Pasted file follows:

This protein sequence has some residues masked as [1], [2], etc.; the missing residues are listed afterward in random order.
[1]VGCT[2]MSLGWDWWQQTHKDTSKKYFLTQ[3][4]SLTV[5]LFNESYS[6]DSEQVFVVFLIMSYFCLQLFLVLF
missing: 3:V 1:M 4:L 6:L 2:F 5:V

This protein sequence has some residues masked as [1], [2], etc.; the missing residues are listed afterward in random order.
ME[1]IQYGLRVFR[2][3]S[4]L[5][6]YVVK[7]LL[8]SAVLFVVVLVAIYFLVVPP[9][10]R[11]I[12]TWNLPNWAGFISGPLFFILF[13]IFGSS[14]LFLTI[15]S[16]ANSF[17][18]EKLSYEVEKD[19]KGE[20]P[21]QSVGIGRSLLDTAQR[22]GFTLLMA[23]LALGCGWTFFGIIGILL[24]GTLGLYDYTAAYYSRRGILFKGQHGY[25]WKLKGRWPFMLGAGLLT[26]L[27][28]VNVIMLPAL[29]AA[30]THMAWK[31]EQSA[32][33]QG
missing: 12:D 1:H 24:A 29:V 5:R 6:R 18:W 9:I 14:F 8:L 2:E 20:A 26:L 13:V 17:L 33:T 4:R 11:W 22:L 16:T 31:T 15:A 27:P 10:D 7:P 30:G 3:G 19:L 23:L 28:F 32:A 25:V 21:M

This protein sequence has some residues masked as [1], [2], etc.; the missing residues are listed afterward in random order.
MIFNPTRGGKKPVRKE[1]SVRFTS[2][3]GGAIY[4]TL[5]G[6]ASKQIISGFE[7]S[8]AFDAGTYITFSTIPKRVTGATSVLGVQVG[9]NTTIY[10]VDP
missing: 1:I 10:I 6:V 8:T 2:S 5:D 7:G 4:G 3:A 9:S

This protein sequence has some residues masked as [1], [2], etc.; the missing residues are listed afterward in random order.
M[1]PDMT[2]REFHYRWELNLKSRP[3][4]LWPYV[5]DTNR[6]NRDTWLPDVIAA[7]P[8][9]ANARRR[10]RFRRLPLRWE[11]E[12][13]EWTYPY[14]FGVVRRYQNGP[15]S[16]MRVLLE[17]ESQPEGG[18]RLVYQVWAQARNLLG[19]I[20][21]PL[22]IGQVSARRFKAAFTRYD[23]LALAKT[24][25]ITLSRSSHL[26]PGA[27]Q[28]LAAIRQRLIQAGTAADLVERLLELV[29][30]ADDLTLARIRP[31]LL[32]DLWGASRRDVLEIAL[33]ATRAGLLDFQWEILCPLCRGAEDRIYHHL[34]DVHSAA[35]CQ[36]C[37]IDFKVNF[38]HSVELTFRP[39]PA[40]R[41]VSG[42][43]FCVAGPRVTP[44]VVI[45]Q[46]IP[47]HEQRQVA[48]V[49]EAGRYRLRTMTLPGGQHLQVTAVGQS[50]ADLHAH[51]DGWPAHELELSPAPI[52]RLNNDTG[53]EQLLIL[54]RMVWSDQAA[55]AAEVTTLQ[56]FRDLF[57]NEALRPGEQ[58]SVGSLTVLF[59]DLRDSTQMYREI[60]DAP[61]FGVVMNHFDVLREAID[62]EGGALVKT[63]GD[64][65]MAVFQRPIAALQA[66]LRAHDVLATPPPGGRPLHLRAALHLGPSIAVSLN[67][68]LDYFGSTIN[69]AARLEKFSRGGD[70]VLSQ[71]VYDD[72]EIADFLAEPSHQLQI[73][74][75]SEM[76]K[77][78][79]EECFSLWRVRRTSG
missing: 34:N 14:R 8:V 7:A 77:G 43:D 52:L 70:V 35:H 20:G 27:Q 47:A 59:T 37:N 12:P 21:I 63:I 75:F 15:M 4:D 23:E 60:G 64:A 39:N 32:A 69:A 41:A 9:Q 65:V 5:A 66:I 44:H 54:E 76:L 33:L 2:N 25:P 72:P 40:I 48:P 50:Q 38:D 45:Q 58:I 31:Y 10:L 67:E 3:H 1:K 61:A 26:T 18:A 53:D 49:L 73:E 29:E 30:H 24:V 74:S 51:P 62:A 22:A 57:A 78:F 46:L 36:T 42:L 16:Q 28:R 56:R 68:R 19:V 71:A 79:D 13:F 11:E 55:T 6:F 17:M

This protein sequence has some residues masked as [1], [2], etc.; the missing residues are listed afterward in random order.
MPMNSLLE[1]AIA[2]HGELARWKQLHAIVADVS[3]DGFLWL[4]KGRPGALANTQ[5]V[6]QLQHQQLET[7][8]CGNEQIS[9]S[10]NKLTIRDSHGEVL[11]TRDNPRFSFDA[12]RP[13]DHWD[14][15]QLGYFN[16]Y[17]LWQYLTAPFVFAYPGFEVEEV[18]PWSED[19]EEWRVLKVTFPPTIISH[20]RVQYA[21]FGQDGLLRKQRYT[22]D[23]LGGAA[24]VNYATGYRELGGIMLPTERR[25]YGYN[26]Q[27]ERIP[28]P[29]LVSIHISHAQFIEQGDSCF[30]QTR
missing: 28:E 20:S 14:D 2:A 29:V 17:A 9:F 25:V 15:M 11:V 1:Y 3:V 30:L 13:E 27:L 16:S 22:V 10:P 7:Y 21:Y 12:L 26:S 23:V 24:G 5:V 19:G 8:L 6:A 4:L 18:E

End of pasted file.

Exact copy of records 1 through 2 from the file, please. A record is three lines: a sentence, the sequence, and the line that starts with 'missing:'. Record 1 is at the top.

This protein sequence has some residues masked as [1], [2], etc.; the missing residues are listed afterward in random order.
[1]VGCT[2]MSLGWDWWQQTHKDTSKKYFLTQ[3][4]SLTV[5]LFNESYS[6]DSEQVFVVFLIMSYFCLQLFLVLF
missing: 3:V 1:M 4:L 6:L 2:F 5:V

This protein sequence has some residues masked as [1], [2], etc.; the missing residues are listed afterward in random order.
ME[1]IQYGLRVFR[2][3]S[4]L[5][6]YVVK[7]LL[8]SAVLFVVVLVAIYFLVVPP[9][10]R[11]I[12]TWNLPNWAGFISGPLFFILF[13]IFGSS[14]LFLTI[15]S[16]ANSF[17][18]EKLSYEVEKD[19]KGE[20]P[21]QSVGIGRSLLDTAQR[22]GFTLLMA[23]LALGCGWTFFGIIGILL[24]GTLGLYDYTAAYYSRRGILFKGQHGY[25]WKLKGRWPFMLGAGLLT[26]L[27][28]VNVIMLPAL[29]AA[30]THMAWK[31]EQSA[32][33]QG
missing: 12:D 1:H 24:A 29:V 5:R 6:R 18:W 9:I 14:F 8:L 2:E 20:A 26:L 13:V 17:L 33:T 4:R 11:W 22:L 16:T 31:T 15:A 27:P 10:D 7:P 30:G 3:G 19:L 23:L 28:F 32:A 25:V 21:M